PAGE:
Reformation Views of Church History

Reformation Views of Church History

Reformation Views of Church History

Reformation Views of Church History


The substance of this volume was originally delivered as the Whitley Trust Lectures for 1965. I should like to record my gratitude to the Trustees for the honour they did me in inviting me to be the Whitley Trust Lecturer in that year. I should also like to thank the Reverend Principals Dykes and Russell of the Northern Baptist College and the Reverend Dr. E. A. Payne and Dr. Roger Thomas for the kind arrangements they made for me when the lectures were delivered in Manchester and London respectively. I am also grateful to Dr. L. G. Champion, Secretary to the Trust, and his successor, Dr. B. R. White, for much kindness and consideration.

In preparing this volume I have modernized the spelling and punctuation of the titles of sixteenth-century books and of the quotations taken from them. The bibliography gives details of the original titles and dates of publication.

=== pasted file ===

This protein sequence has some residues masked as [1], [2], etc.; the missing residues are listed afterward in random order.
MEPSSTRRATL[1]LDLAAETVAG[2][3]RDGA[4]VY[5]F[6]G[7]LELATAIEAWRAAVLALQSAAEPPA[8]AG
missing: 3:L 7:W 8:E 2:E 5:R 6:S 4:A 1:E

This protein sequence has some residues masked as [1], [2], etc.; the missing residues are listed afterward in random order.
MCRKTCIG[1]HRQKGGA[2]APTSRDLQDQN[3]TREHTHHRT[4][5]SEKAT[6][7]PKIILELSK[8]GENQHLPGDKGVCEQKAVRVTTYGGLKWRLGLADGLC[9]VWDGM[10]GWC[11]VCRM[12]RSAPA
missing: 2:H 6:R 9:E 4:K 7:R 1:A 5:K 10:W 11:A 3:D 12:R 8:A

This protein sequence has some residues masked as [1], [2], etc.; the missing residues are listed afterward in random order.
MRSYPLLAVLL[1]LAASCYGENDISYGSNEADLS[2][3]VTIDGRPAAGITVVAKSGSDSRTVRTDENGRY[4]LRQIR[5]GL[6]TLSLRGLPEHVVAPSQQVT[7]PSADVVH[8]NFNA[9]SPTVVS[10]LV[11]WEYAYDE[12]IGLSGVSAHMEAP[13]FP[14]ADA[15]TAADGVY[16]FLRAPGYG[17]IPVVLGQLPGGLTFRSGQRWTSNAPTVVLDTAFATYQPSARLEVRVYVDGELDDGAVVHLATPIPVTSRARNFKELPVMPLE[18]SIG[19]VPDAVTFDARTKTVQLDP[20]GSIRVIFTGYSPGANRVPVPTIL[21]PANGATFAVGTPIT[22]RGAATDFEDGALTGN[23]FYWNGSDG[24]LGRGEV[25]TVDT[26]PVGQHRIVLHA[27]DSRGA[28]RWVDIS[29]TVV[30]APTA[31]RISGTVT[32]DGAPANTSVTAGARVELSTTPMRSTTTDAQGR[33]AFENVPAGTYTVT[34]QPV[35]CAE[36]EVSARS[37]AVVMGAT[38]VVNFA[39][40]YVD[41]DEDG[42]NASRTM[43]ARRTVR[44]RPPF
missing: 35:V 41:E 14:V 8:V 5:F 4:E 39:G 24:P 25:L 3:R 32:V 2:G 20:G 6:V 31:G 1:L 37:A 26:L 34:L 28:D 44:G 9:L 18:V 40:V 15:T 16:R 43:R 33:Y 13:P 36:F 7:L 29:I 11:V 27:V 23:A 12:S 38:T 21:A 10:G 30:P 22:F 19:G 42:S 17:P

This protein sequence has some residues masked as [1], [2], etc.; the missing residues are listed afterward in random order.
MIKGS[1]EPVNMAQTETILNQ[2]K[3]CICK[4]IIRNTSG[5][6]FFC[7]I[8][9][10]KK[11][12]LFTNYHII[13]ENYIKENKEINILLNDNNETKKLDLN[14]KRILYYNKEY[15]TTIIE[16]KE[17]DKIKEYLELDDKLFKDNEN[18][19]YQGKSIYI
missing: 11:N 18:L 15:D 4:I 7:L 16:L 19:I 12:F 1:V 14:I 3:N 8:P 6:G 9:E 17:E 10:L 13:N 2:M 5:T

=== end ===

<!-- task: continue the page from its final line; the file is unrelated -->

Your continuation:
I am particularly indebted to the Reverend Dr. T. H. L. Parker of Cambridge, one of the editors of this series. He read my typescript with great care and thoroughness. His learning and perspicacity saved me from errors and revealed to me obscurities and fallacies in my argument. I have benefited much from his friendly advice and criticism.

Two friends have greatly contributed to clarifying and enriching my understanding of the sixteenth-century reformers and their view of history. Frank Smith Fussner, of Reed College, Portland, Oregon, sharply stimulated my thinking when he published his fine book, The Historical Revolution. His conversation did even more for me when he spent the academic session of 1964-65 at the University College of Swansea as visiting Fulbright Professor. My colleague, Ieuan Gwynedd Jones, Professor of Welsh History at Aberystwyth, and I have for many years had a common interest in the Reformation and its historiography. I hope it has been a two-way exchange between us, but on my side I am conscious of incurring a serious deficit in the "balance of payments".

Finally I have, as always, to record my deepest gratitude to my wife for her unfailing help, patience and encouragement.

Glanmor Williams

Swansea, September 1967 . . .

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